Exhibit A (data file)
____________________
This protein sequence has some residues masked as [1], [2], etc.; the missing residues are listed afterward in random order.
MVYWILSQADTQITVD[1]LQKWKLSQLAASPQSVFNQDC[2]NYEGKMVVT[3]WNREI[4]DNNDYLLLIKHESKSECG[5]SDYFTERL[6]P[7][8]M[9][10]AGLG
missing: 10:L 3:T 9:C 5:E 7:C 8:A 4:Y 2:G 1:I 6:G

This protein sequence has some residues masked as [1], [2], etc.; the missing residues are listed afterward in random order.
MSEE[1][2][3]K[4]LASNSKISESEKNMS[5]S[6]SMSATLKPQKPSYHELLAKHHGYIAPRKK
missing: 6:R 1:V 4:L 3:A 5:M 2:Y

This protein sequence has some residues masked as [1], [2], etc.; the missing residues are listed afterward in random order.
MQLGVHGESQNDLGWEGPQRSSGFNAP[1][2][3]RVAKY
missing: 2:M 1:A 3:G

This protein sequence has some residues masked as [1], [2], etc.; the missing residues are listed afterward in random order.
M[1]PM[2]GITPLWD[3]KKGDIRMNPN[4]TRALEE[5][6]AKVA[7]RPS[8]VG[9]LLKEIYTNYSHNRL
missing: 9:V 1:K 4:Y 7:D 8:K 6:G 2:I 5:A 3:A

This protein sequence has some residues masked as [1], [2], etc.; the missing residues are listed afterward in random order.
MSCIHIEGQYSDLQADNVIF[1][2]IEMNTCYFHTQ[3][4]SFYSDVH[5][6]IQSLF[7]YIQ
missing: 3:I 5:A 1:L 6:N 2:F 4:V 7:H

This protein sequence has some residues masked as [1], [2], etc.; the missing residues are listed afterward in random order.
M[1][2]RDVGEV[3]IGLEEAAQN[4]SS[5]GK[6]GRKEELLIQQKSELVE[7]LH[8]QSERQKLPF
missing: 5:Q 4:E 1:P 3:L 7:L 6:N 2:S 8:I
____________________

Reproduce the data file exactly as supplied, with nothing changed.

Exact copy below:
This protein sequence has some residues masked as [1], [2], etc.; the missing residues are listed afterward in random order.
MVYWILSQADTQITVD[1]LQKWKLSQLAASPQSVFNQDC[2]NYEGKMVVT[3]WNREI[4]DNNDYLLLIKHESKSECG[5]SDYFTERL[6]P[7][8]M[9][10]AGLG
missing: 10:L 3:T 9:C 5:E 7:C 8:A 4:Y 2:G 1:I 6:G

This protein sequence has some residues masked as [1], [2], etc.; the missing residues are listed afterward in random order.
MSEE[1][2][3]K[4]LASNSKISESEKNMS[5]S[6]SMSATLKPQKPSYHELLAKHHGYIAPRKK
missing: 6:R 1:V 4:L 3:A 5:M 2:Y

This protein sequence has some residues masked as [1], [2], etc.; the missing residues are listed afterward in random order.
MQLGVHGESQNDLGWEGPQRSSGFNAP[1][2][3]RVAKY
missing: 2:M 1:A 3:G

This protein sequence has some residues masked as [1], [2], etc.; the missing residues are listed afterward in random order.
M[1]PM[2]GITPLWD[3]KKGDIRMNPN[4]TRALEE[5][6]AKVA[7]RPS[8]VG[9]LLKEIYTNYSHNRL
missing: 9:V 1:K 4:Y 7:D 8:K 6:G 2:I 5:A 3:A

This protein sequence has some residues masked as [1], [2], etc.; the missing residues are listed afterward in random order.
MSCIHIEGQYSDLQADNVIF[1][2]IEMNTCYFHTQ[3][4]SFYSDVH[5][6]IQSLF[7]YIQ
missing: 3:I 5:A 1:L 6:N 2:F 4:V 7:H

This protein sequence has some residues masked as [1], [2], etc.; the missing residues are listed afterward in random order.
M[1][2]RDVGEV[3]IGLEEAAQN[4]SS[5]GK[6]GRKEELLIQQKSELVE[7]LH[8]QSERQKLPF
missing: 5:Q 4:E 1:P 3:L 7:L 6:N 2:S 8:I